While a science fiction story of this quality would stand on its own without the hilarious association to the My Little Pony: Friendship Is Magic franchise, it does not suffer from this in any way. If anything, it makes the story even more potent, as it does a vastly more effective job as hammering home just how impossibly smart a true runaway AI optimizer actually is. Our first instinct to the idea of the entirety of humanity being convinced to live out immortal lives in Equestria is that it is completely insane, and that there is simply no way a significant portion of people would actually agree to that, let alone everyone. In part, this is correct, but only because Celest-AI managed to convince just 99.99999% of the world's population. An AI that is more intelligent than the combined intellect of all of humanity would be very persuasive.

In the end, even if we create a perfectly benevolent AI designed to maximally satisfy our own values (through friendship and ponies!), it would still destroy human society, then Earth, then the solar system, then the galaxy, and finally the entire universe, and possibly any neighboring universes unfortunate enough to be nearby. And we would all live happily ever after. As ponies. In Equestria. And Princess Celest-AI would ensure you'd love it.

In short, this is an excellent science fiction short that analyzes the issues inherent with the development of Strong AI and what implications it might have for humanity.

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Does anyone know any good articles/tutorials that talk about using neural nets in games? I haven't been able to find very much. Here are a couple of specific problems I'm having:

1) I don't know what to do with range inputs. Like, if I have health from 0-100, should I have each health state be it's own input node, or should I have one input node that maps the 0-100 to -1,1? Currently I have 10 input nodes for the 100 health(ie one for 0-10, one for 10-20, etc) that return a boolean -1 or 1 depending on if the current health is in that node's range or not.

2) I'm trying to do backpropagation training from the player's inputs. The problem I'm having is that the majority of the time, the player isn't actually doing anything. Even if the player is constantly hitting buttons, there's still like 30 frames happening between button presses where he's technically doing nothing. It ends up quickly training the AI to do nothing. I semi-fixed it by just adjusting the learning rate to be lower if a button isn't being pressed, but I'm wondering if there is a better way to handle this.

Thanks for any help, and sorry if any of that didn't make sense. I'm pretty new to neural nets.

submitted by Dest123
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In the beginning was the code: Juergen Schmidhuber at TEDxUHasselt

The universe seems incredibly complex. But could its rules be dead simple? Juergen Schmidhuber's fascinating story will convince you that this universe and your own life are just by-products of a very simple and fast program computing all logically possible universes. Juergen Schmidhuber is Director of the Swiss Artificial Intelligence Lab IDSIA (since 1995), Professor of Artificial Intelligence at the University of Lugano, Switzerland (since 2009), and Professor SUPSI (since 2003). He helped to transform IDSIA into one of the world's top ten AI labs (the smallest!), according to the ranking of Business Week Magazine. His group pioneered the field of mathematically optimal universal AI and universal problem solvers. The algorithms developed in his lab won seven first prizes in international pattern recognition competitions, as well as several best paper awards. Since 1990 he has developed a formal theory of fun and curiosity and creativity to build artificial scientists and artists. He also generalized the many-worlds theory of physics to a theory of all constructively computable universes - an algorithmic theory of everything. He has published nearly 300 peer-reviewed scientific works on topics such as machine learning, artificial recurrent neural networks, fast deep neural nets, adaptive robotics, algorithmic information and complexity theory, digital physics, the formal theory of beauty & humor, and the fine arts. In 2008 he was elected member of the European Academy <b>...</b>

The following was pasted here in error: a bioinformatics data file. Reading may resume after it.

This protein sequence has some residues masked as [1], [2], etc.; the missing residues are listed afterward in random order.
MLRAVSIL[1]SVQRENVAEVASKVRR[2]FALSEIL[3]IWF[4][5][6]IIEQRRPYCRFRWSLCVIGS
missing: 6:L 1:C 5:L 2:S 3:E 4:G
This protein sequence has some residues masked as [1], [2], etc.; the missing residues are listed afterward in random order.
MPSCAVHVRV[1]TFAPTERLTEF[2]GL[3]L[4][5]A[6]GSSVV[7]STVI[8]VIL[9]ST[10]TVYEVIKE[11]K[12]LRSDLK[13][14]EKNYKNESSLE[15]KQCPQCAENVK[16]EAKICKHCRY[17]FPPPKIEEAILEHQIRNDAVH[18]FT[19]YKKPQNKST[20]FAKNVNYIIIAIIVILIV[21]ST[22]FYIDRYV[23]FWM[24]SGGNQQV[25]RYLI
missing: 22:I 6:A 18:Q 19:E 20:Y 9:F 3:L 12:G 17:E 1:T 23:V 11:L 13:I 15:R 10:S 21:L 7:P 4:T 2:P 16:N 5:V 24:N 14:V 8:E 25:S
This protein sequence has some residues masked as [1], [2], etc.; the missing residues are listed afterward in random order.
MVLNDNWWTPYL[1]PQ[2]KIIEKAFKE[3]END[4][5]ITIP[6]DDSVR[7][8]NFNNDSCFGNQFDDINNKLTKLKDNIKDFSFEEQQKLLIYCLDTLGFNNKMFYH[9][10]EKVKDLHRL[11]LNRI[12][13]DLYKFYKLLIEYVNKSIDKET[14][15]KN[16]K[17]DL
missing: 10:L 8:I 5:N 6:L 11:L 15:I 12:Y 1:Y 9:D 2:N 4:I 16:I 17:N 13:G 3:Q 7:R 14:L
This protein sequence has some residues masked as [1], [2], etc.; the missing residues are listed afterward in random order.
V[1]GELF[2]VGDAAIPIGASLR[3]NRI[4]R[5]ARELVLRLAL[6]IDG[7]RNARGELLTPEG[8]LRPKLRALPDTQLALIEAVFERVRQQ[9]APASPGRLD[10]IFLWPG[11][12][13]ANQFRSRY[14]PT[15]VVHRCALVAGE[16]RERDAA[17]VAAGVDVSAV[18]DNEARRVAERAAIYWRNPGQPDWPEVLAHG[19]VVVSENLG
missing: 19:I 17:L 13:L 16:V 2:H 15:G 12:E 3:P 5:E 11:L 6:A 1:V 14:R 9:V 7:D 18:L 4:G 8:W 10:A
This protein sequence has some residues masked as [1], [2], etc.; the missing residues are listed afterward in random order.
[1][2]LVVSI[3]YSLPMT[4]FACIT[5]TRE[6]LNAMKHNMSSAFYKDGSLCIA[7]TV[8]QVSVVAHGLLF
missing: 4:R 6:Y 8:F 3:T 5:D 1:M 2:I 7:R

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Our first meeting is on Monday. On that day we I will be talking about the class, the history of multiagent systems, and getting started on the first chapter of our textbook.

The first chapter talks about utility functions:

Markov Decision Processes

and Value Iteration

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Roboy Child Robot

When it comes to building a robot, humanoid designs aren't always the best solution — specialized, nonhuman shapes often make it more effective, and the robot may fall into the frightening, quasi-human "uncanny valley" if it resembles a person. But Roboy, a project from the Artificial Intelligence Laboratory of the University of Zurich, isn't just meant to move like a human — it's being built in the nine months a child would take to gestate. The project started in June 2012; if all goes right, Roboy will be shown off during March's Robots on Tour exhibition in Zurich. The designers are also attempting to crowdfund development, selling space for logos or names on Roboy's body and other rewards for between 25 and 50,000 Swiss francs...

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An anonymous reader writes "Nataly Kelly writes in the Huffington Post about Google's strategy of hiring Ray Kurzweil and how the company likely intends to use language translation to revolutionize the way we share information. From the article: 'Google Translate is not just a tool that enables people on the web to translate information. It's a strategic tool for Google itself. The implications of this are vast and go beyond mere language translation. One implication might be a technology that can translate from one generation to another. Or how about one that slows down your speech or turns up the volume for an elderly person with hearing loss? That enables a stroke victim to use the clarity of speech he had previously? That can pronounce using your favorite accent? That can convert academic jargon to local slang? It's transformative. In this system, information can walk into one checkpoint as the raucous chant of a 22-year-old American football player and walk out as the quiet whisper of a 78-year-old Albanian grandmother.'"